Parent perspective: Notes from the testing cusp

As the mother of two children and the wife of a NYSUT member, blogger Alana Reynolds has some thoughts about testing.

For more on the state’s obsession with testing and to take action, visit

My oldest kid is in second grade and, as the school year winds down, we’ve started talking about next year.  Recently, I asked him what he thought third grade would be like. He talked about things like moving upstairs, getting the teacher that he really likes, more science projects and then he said, “I’ll have to start taking the Test.” The Test. Capital T.

child with legosI asked him a little more about what that meant and confinement seemed to be his main concern — no surprise from a world-class fidgeter. “You have to sit and be quiet for, like, three hours and you can’t even go to the bathroom!” I asked him how he felt about the actual test. He shrugged, “A little worried, but mostly fine.” But you know what he didn’t say? “OH MY GOSH, I CAN’T WAIT FOR THE STATE TEST! IT’S GONNA BE AWESOME!” And this is the main point for me. When he is thinking about school next year the biggest feature for him isn’t a juicy carrot that is exciting and motivating, but instead a pretty lame stick that nobody wants.

Our elementary school seems to have a pretty healthy attitude about state testing. Most of the teachers, especially third-grade teachers, seem to take it all in stride and not put too much pressure on the kids. (So much so that my friend’s third-grade daughter was pooh-poohing the “State Test” earlier this year because, as she said, “I know my states, all of them!”) Parental attitudes run the gamut but very few are calling for revolt … yet.

I wonder if all that will change in the near future since the tests are much more high-stake this year. This is the first year that state and local assessments will account for 40 percent of a teacher’s evaluation. This is also the first year that the kids are being tested according to the more rigorous Common Core standards. Test scores are expected to plunge statewide and I can’t imagine that this won’t have an effect on our school and others. Nobody likes to hear that they did poorly, no matter what the situation is. I am worried that next year, the first year that my kid is in testing, there will be more pressure to raise scores. This could equal test prep taking up even more instructional time, more prep homework, and more stress for the kids.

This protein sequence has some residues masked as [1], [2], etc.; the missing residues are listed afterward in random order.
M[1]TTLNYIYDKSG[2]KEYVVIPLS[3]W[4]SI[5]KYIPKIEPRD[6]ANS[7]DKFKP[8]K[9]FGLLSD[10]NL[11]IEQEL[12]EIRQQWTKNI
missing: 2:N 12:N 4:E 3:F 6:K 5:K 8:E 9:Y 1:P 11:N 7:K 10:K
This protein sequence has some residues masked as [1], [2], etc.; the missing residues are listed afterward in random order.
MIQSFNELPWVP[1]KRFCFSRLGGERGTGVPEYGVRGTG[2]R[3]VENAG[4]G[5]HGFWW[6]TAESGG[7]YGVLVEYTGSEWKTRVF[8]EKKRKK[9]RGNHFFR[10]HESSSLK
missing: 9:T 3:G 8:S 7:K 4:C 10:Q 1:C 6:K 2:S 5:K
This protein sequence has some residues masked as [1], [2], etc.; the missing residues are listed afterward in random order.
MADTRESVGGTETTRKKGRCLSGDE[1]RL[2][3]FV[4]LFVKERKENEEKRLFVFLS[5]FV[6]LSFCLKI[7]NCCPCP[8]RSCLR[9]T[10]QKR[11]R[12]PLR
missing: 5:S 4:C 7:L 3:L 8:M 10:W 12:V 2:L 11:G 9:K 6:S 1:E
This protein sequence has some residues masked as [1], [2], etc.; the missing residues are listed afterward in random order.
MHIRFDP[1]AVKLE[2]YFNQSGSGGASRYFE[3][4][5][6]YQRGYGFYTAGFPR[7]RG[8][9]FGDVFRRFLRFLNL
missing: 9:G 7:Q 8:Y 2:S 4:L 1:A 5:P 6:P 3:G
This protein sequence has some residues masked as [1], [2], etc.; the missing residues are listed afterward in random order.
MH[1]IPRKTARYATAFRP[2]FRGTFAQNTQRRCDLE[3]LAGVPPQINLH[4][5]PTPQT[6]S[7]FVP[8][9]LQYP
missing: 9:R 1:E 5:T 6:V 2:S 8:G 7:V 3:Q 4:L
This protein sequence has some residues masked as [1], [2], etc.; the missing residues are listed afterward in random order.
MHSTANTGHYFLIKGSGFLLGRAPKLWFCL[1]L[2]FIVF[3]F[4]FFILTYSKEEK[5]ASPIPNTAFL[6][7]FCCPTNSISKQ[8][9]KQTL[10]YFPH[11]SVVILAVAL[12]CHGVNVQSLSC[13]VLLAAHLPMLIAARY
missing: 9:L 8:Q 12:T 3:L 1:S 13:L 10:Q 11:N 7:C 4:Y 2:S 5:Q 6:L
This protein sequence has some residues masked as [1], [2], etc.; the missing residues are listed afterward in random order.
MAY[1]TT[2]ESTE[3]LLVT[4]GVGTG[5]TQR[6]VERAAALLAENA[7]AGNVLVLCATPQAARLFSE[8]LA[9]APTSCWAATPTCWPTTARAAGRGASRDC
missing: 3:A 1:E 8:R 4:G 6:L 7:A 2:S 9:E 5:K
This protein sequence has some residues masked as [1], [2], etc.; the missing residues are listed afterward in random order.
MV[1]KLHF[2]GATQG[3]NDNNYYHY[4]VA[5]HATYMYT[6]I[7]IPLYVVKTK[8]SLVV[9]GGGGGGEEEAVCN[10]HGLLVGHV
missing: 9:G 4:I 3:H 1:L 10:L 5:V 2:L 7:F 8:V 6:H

It’s hard to not have the attitude that this is the last really fun year of school for my son. I know that this is mostly a projection of my anxiety and not reality. I trust the teachers at his school and I know that there are plenty of great things ahead. I just fear the drudge-factor. My son loves all the things that aren’t tested: science, music and art. I am worried that there will be less and less time for these experiential studies and way more time bent over worksheets. I even see it spilling over into my daughter’s experience. She is in kindergarten and, for the first time, is bringing me homework. Two years ago, when my son had the same teacher, there was no homework aside from reading to him. Now there are math worksheets that start preparing these kindergartners for concepts they will be tested on down the road. The level of comprehension expected from them is, quite frankly, ridiculous. Does she need to know what a parallelogram is now? (You should hear her try to pronounce it.) If I had known the level of the academic shift for these early grades, I think my husband and I would have been more inclined to wait to start our fall baby in kindergarten after she turned 5.

When it comes to options to challenging this brave new world of high-stakes testing, it seems like there aren’t many good ones. Opting out from testing is something I definitely support but I don’t think I would choose it yet for my son, for a variety of reasons. One is that I’d rather work on the issue in a way that doesn’t unintentionally punish our school, our district or our teachers. I will personally keep the opt-out choice as a last resort; if the state completely ignores the pushback from parents, educators and administrators on this issue then I think many others and I will feel it’s time to take that path. Right now, I plan on writing local legislators and working with institutions like the teacher unions and national education groups as well as local grass-root efforts to make sure that Albany is aware of the real-life effects of its good intentions. I’m hopeful that these kinds of actions will have an impact but, because of all the political and corporate pressure behind the Common Core and the testing culture, it’s obvious to me that it will be an uphill fight. Just getting through our local school board bureaucracy can be a total energy-suck so it’s going to take a lot of commitment and a deep bench. In the meantime, I plan on giving my little guinea pigs an awesome summer — one full of carrots — and taking it day by day next year.

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One Comment

  1. Brian April 26, 2013 at 3:40 pm #

    Seeing the learning sucked out of my son when he moved from 2nd grade last year into 3rd grade this year was heart breaking. Everything you write above will come to fruition. The teachers WILL be teaching to the tests, especially when scores have plummeted this year. Just read ALL the posts from the field where teachers overwhelmingly said the tests were a disaster this year. We have no choice but to refuse the tests. None. At the moment, no one with any power to change anything is listening. Deny them the data they need to make decisions and we’ll see them sit down at the table with us (parents AND educators) to fix this mess.

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